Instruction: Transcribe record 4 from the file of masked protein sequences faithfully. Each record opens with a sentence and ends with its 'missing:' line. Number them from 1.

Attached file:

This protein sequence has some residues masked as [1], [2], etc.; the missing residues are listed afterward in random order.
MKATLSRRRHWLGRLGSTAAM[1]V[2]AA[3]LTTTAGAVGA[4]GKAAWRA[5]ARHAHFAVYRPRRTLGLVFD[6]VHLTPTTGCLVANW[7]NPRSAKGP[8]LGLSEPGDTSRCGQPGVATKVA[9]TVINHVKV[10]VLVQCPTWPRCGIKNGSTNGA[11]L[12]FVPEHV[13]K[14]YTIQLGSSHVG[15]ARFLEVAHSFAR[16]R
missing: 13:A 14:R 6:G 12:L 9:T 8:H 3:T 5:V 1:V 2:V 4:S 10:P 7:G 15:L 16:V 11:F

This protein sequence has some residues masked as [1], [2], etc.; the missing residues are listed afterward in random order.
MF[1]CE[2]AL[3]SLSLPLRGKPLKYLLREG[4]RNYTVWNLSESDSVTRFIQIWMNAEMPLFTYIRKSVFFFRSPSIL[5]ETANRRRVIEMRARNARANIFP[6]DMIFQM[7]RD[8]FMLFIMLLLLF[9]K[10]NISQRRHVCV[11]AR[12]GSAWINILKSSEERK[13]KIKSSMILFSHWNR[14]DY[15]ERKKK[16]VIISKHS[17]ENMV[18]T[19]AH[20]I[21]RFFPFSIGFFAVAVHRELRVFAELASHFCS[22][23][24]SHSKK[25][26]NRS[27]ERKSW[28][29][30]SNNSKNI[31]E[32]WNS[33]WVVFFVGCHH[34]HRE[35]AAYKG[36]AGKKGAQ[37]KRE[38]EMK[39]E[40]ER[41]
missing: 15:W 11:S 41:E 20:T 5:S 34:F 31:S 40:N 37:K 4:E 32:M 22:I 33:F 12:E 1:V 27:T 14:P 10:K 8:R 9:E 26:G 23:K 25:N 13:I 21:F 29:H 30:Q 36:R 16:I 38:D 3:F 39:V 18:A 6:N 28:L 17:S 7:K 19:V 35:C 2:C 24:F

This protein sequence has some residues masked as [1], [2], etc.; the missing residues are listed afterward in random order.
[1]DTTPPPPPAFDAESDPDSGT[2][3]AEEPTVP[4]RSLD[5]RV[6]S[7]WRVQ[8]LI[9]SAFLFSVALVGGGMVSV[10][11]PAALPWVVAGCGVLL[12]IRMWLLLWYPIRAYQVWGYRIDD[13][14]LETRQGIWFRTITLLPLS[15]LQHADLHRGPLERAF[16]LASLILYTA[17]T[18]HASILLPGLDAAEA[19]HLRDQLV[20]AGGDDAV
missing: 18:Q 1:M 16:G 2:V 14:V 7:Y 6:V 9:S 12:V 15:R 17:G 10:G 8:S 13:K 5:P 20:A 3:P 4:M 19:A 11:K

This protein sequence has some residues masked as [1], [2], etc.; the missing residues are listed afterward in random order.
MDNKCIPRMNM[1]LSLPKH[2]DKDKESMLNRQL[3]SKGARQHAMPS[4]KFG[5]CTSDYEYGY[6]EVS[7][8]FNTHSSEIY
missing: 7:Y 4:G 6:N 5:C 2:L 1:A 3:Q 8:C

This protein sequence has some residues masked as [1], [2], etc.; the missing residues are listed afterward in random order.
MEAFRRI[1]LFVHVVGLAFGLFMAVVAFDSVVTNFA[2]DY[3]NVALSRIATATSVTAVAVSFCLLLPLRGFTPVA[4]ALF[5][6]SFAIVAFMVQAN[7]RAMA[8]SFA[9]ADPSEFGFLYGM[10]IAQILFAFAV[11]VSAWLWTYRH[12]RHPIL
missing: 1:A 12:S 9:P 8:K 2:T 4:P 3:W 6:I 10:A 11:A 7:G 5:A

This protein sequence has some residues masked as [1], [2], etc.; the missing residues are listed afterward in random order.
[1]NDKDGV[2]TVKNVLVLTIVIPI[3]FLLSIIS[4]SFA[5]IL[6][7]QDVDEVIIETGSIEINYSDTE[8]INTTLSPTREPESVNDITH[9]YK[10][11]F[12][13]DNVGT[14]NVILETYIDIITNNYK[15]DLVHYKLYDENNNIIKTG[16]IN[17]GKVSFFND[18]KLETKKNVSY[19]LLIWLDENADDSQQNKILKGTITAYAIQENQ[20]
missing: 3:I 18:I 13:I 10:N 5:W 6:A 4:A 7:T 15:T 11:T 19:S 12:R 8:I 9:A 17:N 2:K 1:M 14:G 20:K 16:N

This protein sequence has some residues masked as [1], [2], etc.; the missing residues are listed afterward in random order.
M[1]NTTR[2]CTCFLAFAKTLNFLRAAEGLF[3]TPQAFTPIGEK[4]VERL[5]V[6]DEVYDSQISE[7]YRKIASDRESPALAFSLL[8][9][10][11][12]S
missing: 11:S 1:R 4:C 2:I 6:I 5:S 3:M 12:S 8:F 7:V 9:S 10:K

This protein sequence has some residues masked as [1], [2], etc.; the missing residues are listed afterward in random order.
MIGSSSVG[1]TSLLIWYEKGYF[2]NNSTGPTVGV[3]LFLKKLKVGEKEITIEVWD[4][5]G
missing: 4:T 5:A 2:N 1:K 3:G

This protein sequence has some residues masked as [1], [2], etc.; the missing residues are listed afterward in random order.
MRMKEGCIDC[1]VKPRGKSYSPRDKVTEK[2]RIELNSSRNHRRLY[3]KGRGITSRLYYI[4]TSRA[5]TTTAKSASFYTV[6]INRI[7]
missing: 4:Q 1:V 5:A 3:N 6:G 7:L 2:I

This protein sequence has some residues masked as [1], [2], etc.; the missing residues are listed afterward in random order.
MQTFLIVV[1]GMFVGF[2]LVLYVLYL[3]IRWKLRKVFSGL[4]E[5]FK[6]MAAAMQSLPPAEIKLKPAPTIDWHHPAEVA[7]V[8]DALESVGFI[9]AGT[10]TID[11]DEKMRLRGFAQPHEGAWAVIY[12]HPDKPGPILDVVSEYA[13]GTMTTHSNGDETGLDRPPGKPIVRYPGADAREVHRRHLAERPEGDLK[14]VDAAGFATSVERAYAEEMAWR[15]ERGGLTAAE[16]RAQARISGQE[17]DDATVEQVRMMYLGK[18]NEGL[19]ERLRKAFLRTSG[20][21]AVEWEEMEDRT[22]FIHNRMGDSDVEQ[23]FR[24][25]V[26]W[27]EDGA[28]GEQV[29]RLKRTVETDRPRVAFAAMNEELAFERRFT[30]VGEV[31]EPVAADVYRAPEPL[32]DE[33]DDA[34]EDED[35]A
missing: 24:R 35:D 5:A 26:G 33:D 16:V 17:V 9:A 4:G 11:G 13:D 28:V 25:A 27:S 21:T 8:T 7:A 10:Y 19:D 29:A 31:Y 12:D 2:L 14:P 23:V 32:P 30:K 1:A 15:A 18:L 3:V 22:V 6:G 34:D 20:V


This protein sequence has some residues masked as [1], [2], etc.; the missing residues are listed afterward in random order.
MDNKCIPRMNM[1]LSLPKH[2]DKDKESMLNRQL[3]SKGARQHAMPS[4]KFG[5]CTSDYEYGY[6]EVS[7][8]FNTHSSEIY
missing: 7:Y 4:G 6:N 5:C 2:L 1:A 3:Q 8:C